The extra 6 weeks of reasonable weather may well have allowed Germany to finish off the Soviet Union or at least put it in a better position prior to winter.

I certainly agree that the logistical side of the Russian campaign was always going to be a nightmare but I am more inclined to believe that had things gone well during early 1941 the wintering lines would have been the Volga not the Dnieper and this would have made the Russian position almost if not completely untenable.

I agree with the notion that being a little more humane towards the Ukrainians would have helped a lot but then killing or expelling the Jews of Germany deprived them of a huge number of resources as well so this problem was in effect well before Germany invaded Russia.
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March 9th, 2012  
Doppleganger
 
 
Quote:
Originally Posted by MontyB
One of the problems in analysing this campaign though is in determining the effects of outside influences, had Italy stayed out of the war Germany would not have needed to carry out the Balkans campaign would the time, men and material used during that campaign and for subsequent garrison duty made a difference on the Eastern Front.
It would have made a difference; whether it would have been decisive is pure speculation.

Quote:
Originally Posted by MontyB
What effect did the Lotzen decision play in the campaign?
Unknown. There are good arguments on either side. Ignoring the Kiev situation might have led to the cutting off of Army Group Centre or it could have led to the capture of Moscow. Which side you happen to be on depends on your assessment of the state of the Red Army and the willingness of its people to fight in an ever deteriorating situation. History records that the Russians fought very hard whilst they felt they still had hope. If Moscow falls would this still be the case? Unknown.

Even if the Germans capture Moscow that is a long supply corridor to hold open and the Germans would not have very strong forces to hold the flanks, especially the crucial right flank. Historically, that was left to a weak 2nd Army that had no armour and not nearly enough forces to do its task. Any serious Red Army assault would blow that flank wide open. The Germans could be cut off holding Moscow and they might have another Stalingrad on their hands.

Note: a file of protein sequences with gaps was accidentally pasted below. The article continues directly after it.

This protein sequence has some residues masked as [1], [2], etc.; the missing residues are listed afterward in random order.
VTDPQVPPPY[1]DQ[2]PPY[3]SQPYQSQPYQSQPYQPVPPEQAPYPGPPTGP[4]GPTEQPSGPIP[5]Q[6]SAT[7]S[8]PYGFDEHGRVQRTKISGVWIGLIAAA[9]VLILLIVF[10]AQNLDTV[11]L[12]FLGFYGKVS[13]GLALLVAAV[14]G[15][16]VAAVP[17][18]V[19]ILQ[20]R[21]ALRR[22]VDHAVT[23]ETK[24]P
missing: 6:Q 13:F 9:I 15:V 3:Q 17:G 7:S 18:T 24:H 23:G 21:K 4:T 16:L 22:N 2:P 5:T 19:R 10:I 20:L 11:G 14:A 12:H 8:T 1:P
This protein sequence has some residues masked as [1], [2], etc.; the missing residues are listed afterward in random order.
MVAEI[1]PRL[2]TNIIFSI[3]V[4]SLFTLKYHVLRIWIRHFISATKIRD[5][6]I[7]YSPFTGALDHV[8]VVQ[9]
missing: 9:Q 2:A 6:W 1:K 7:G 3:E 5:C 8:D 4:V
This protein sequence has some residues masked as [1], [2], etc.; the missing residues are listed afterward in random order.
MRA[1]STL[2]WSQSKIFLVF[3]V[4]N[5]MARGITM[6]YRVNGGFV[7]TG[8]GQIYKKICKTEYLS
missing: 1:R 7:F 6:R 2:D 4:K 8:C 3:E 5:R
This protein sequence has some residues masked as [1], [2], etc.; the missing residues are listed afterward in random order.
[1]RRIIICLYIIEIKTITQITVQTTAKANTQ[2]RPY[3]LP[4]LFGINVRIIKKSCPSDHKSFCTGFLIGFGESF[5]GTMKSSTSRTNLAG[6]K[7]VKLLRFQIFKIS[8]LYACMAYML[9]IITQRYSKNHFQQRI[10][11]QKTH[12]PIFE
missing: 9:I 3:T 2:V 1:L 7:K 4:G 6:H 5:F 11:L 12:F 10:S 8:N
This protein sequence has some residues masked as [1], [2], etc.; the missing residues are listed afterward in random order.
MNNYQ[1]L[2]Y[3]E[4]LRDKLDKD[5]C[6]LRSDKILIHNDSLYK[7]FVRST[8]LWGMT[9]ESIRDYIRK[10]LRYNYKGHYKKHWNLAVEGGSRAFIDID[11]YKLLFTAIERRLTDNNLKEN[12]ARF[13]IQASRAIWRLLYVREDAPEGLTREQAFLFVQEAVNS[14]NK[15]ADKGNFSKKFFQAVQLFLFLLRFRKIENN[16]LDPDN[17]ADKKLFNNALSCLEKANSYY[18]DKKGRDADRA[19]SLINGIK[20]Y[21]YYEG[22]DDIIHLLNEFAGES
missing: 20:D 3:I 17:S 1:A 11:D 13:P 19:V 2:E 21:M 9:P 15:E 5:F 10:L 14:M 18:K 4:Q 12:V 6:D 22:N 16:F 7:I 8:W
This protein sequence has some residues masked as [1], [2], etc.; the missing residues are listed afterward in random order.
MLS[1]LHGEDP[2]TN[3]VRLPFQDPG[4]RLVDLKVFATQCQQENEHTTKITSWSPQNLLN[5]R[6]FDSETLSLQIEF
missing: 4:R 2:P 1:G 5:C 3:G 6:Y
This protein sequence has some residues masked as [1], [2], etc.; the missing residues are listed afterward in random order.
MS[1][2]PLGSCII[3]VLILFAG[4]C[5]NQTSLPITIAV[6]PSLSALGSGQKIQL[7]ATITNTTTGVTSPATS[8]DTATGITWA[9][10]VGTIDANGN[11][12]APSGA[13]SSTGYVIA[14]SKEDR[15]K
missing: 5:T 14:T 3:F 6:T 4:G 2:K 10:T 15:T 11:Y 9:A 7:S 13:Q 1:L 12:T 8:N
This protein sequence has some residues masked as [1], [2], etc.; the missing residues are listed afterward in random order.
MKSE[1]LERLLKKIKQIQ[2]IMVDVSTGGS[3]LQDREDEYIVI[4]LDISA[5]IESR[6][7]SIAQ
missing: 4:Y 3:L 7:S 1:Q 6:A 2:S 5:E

Quote:
Originally Posted by MontyB
The extra 6 weeks of reasonable weather may well have allowed Germany to finish off the Soviet Union or at least put it in a better position prior to winter.

I certainly agree that the logistical side of the Russian campaign was always going to be a nightmare but I am more inclined to believe that had things gone well during early 1941 the wintering lines would have been the Volga not the Dnieper and this would have made the Russian position almost if not completely untenable.
The extra 6 weeks would have come in handy, for sure. It might have allowed the Germans to launch Typhoon in August instead of October. However, the material losses and the logistical problems suffered by the Ostheer would still have been present. BTW, the Volga river as a wintering position in 1941 is far too ambitious.

Quote:
Originally Posted by MontyB
I agree with the notion that being a little more humane towards the Ukrainians would have helped a lot but then killing or expelling the Jews of Germany deprived them of a huge number of resources as well so this problem was in effect well before Germany invaded Russia.
I do not know enough about this subject to make much of a comment. You may well be right here.